This will mean that I will have more time and space to make more videos and post more on my blog.
What type of things are you selling?
You’re selling baby clothes? How come?
In regards to the baby clothes, they are all brand new and unused. They were purchased for research purposes (I was thinking about designing and selling baby clothes) and rather than throw them away, I thought it best to sell them on. There is a bit of a pink theme, but heck at that age babies don’t know, or care.
All buttons (and any relevant small items) sold will be sorted and presented in a brand new organza bag – who wants an envelope of loose buttons?
What’s for sale? How much?
Prices start from as little as 50p (excluding postage). All the items range from bargain basement finds to high end, including products from local London markets, Laura Ashley, Cath Kidston, John Lewis and Liberty.
I hope you will find this sale fun and you bag a few bargains for yourself and loved ones. Tell your friends, sit down with a cuppa and lets do this 🙂
I know T&Cs are not the most interesting of things, but please do read before you purchase – and let me know if you have any questions.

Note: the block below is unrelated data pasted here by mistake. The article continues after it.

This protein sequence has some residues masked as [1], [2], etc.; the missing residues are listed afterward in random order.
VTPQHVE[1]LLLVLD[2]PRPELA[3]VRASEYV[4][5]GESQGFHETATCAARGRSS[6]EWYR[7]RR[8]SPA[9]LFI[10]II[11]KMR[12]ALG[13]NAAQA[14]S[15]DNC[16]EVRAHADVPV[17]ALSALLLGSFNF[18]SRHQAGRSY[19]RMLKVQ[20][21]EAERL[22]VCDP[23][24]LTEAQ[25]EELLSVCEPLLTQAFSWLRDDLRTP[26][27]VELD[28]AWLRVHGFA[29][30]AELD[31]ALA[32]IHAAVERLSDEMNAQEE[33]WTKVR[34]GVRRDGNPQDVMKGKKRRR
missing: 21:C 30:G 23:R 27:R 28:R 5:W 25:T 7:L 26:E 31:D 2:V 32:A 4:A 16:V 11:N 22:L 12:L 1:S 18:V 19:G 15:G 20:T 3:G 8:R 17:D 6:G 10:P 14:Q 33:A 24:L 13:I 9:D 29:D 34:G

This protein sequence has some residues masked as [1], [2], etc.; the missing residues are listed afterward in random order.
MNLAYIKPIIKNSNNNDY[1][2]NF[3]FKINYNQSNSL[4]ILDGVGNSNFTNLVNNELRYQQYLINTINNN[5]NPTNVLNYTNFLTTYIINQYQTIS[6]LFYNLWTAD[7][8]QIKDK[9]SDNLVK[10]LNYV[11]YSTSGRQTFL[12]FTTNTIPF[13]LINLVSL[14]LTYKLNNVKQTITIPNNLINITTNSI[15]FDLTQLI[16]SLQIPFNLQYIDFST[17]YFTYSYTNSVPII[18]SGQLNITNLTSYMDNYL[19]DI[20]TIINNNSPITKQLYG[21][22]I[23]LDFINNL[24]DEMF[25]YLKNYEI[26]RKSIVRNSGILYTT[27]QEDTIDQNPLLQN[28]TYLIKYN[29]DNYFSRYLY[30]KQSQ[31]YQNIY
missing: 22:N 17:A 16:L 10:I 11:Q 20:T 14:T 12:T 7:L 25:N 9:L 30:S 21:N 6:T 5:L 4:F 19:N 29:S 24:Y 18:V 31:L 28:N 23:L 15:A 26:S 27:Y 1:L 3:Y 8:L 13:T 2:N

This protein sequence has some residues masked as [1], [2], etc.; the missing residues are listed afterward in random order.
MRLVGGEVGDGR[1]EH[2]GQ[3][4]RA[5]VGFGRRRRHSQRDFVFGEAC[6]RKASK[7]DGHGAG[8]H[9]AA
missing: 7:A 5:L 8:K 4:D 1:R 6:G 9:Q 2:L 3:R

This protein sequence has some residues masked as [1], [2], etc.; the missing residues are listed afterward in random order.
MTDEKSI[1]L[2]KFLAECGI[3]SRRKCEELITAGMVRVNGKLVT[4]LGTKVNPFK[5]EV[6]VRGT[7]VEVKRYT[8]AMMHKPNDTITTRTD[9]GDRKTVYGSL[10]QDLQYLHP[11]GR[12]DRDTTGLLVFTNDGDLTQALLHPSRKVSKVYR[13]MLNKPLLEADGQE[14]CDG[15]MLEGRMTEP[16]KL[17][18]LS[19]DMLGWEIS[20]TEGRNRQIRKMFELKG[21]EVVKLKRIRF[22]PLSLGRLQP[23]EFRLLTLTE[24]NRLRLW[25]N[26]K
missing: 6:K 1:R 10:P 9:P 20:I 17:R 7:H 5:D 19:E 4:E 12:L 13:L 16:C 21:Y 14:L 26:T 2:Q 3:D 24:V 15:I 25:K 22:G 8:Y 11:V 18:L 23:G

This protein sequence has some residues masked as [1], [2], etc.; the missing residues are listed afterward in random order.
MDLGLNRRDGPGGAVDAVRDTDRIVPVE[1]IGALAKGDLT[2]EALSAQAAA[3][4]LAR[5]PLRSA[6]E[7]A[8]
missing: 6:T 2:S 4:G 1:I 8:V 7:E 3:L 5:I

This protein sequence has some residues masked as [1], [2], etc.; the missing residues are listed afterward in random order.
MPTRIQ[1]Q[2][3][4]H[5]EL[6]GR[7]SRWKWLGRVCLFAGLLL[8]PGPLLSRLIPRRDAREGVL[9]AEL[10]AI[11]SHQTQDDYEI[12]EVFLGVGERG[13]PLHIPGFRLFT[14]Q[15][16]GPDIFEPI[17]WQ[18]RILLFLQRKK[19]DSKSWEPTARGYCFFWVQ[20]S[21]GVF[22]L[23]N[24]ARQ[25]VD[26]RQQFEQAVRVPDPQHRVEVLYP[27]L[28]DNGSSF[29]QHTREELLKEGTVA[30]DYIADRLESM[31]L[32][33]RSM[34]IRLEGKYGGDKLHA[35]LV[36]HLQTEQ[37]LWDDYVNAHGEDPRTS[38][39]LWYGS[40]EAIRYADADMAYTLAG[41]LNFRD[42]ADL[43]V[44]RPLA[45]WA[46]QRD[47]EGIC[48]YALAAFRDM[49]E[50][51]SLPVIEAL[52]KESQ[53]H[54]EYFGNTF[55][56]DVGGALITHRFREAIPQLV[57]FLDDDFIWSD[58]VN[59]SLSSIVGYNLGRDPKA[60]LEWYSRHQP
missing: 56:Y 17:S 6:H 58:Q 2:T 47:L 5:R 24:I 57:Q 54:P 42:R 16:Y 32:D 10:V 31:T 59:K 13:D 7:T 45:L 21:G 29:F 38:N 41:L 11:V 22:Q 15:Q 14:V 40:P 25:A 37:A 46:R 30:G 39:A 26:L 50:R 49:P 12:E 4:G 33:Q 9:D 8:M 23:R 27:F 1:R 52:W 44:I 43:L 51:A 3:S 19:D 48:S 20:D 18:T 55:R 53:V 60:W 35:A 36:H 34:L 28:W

The sale on Instagram starts at 12 noon GMT Saturday 27th May 2017.
Please visit Champagne_Twist_Destash to purchase items for sale.
Time Zone – GMT
12 noon – Fabric – part 1
1pm – Knitting items, buttons and sewing collectables
2pm – Fabric – part 2 and buttons
3pm – BREAK TIME (approx 1 hour)
4pm – Baby clothes
5pm – Paper craft items/ Stationery
6pm – Books and paper sewing patterns
7pm – Misc
8pm – Sale ends (If there are a lot of unsold items left, I may host another sale the following Saturday).
I hope this post is clear and easy to understand, but if I have missed something out, you have any questions, or seek clarification, please contact me either here or on Instagram Champagne_Twist_Destash.
Hope to see you on Instagram on Saturday! Enjoy and thanks for reading.